Kevin Paul WEAR, Plaintiff and Appellant, v. Delphina CALDERON, Defendant and Respondent.
Plaintiff, Kevin Paul Wear appeals from the portion of a judgment awarding defendant, Delphina Calderon, as costs expert witness fees in the amount of $1,001.45 pursuant to section 998 of the Code of Civil Procedure.1 The sole question on appeal is whether the $1.00 pretrial written offer of settlement that Calderon made in order to qualify for such extra costs was reasonable and responsive to the legislative purpose of encouraging the settlement of litigation without trial. We think not and therefore we will delete from the judgment the award of costs under appeal.
Plaintiff, Kevin Paul Wear, a passenger, filed a complaint for damages for personal injuries sustained in an automobile collision against the owners and operators of the two automobiles involved, including Delphina Calderon. She denied liability and on October 5, 1979 served plaintiff with an “Offer to Compromise Under C.C.P. Section 998” for the sum of $1.00. The compromise was apparently rejected. The subsequent jury trial resulted in a verdict in favor of plaintiff against the owners and operators of the automobile in which plaintiff was riding. The jury's verdict was in favor of Calderon, the owner and operator of the other automobile.
Following the entry of judgment Calderon filed a cost bill which included, pursuant to section 998, the expert witness fees at issue.2 Plaintiff moved to tax these costs, among others. After a hearing upon the motion the trial court awarded these costs to Calderon.
Section 998, subdivisions (a), (b) and (c) provide in relevant part:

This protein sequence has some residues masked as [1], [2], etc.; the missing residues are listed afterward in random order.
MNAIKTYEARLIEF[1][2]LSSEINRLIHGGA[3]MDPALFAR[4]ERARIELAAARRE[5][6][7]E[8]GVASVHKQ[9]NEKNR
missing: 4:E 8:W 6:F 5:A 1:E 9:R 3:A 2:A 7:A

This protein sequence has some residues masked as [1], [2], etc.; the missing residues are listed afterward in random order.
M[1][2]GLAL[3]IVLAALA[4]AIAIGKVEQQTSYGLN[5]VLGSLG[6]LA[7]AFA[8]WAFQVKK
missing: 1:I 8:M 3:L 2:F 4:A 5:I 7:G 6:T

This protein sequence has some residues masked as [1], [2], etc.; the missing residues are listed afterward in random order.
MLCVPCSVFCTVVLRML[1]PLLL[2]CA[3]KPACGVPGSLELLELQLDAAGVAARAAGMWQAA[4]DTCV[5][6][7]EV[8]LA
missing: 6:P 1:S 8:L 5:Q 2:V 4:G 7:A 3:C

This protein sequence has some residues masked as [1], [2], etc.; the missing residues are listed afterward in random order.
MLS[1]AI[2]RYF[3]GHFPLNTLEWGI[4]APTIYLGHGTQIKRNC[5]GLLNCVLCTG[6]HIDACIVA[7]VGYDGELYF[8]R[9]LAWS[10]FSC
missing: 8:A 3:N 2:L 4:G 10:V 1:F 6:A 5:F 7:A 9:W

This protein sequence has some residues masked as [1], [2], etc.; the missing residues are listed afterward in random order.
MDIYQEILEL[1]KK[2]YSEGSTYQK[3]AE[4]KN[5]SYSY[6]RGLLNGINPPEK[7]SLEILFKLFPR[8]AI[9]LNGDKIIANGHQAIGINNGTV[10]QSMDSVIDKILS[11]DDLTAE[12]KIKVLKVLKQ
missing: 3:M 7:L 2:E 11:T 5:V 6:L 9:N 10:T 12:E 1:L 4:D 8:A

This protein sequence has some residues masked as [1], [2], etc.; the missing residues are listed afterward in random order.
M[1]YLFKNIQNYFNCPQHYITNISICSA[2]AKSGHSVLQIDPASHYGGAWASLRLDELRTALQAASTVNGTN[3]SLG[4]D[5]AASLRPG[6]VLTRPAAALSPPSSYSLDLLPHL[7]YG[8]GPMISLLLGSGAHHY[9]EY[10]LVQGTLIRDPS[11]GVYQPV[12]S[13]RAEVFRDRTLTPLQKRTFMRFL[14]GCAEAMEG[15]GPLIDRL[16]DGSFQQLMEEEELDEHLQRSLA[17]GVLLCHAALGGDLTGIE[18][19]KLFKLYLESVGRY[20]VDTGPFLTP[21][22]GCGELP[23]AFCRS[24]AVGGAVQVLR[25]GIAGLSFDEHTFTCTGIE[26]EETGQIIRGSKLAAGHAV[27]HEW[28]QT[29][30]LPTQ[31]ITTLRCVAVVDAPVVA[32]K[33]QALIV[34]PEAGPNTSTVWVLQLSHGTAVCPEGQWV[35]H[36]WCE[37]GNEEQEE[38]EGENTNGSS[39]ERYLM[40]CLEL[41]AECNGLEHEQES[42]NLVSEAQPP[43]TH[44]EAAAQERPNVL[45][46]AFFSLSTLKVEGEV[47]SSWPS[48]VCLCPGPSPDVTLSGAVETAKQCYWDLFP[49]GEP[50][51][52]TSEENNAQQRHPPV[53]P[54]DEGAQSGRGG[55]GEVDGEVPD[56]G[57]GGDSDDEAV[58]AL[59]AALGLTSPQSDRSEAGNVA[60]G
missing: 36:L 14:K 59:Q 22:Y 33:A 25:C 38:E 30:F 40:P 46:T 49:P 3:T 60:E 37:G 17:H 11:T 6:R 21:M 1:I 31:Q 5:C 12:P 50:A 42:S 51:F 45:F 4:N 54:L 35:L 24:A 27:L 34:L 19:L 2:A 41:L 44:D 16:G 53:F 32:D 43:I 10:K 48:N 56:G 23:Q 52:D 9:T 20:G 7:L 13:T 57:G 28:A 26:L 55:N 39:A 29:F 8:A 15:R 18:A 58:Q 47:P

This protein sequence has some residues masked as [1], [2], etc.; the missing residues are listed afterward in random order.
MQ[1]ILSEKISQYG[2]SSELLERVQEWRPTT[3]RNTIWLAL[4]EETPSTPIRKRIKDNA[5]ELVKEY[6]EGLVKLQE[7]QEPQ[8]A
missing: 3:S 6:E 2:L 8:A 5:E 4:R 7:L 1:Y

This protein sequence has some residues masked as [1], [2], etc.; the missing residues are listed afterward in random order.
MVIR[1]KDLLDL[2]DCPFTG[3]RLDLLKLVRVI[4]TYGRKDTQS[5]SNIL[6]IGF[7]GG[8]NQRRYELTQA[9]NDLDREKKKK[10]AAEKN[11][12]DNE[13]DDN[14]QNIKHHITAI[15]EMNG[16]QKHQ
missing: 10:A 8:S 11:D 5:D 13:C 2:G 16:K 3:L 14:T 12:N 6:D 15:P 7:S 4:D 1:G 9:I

“(a) The costs allowed under Section ... 1032 shall be ... augmented as provided in this section.
“(b) Not less than 10 days prior to commencement of the trial as defined in subdivision 1 of Section 581, any party may serve an offer in writing upon any other party to the action to allow judgment to be taken in accordance with the terms and conditions stated at that time. If such offer is accepted, the offer with proof of acceptance shall be filed and the clerk or the judge shall enter judgment accordingly....”
“(c) If an offer made by a defendant is not accepted and the plaintiff fails to obtain a more favorable judgment, the plaintiff shall not recover his costs and shall pay the defendant's costs from the time of the offer. In addition, ... the court, in its discretion, may require the plaintiff to pay ... a reasonable sum to cover costs of the services of expert witnesses, who are not regular employees of any party, actually incurred and reasonably necessary in the preparation of the case for trial by the defendant.”
We believe that in order to accomplish the legislative purpose of encouraging settlement of litigation without trial (see Brown v. Nolan (1979) 98 Cal.App.3d 445, 449, 159 Cal.Rptr. 469), a good faith requirement must be read into section 998. In other words, the pretrial offer of settlement required under section 998 must be realistically reasonable under the circumstances of the particular case. Normally, therefore, a token or nominal offer will not satisfy this good faith requirement, particularly where, as here, there is no cross-complaint.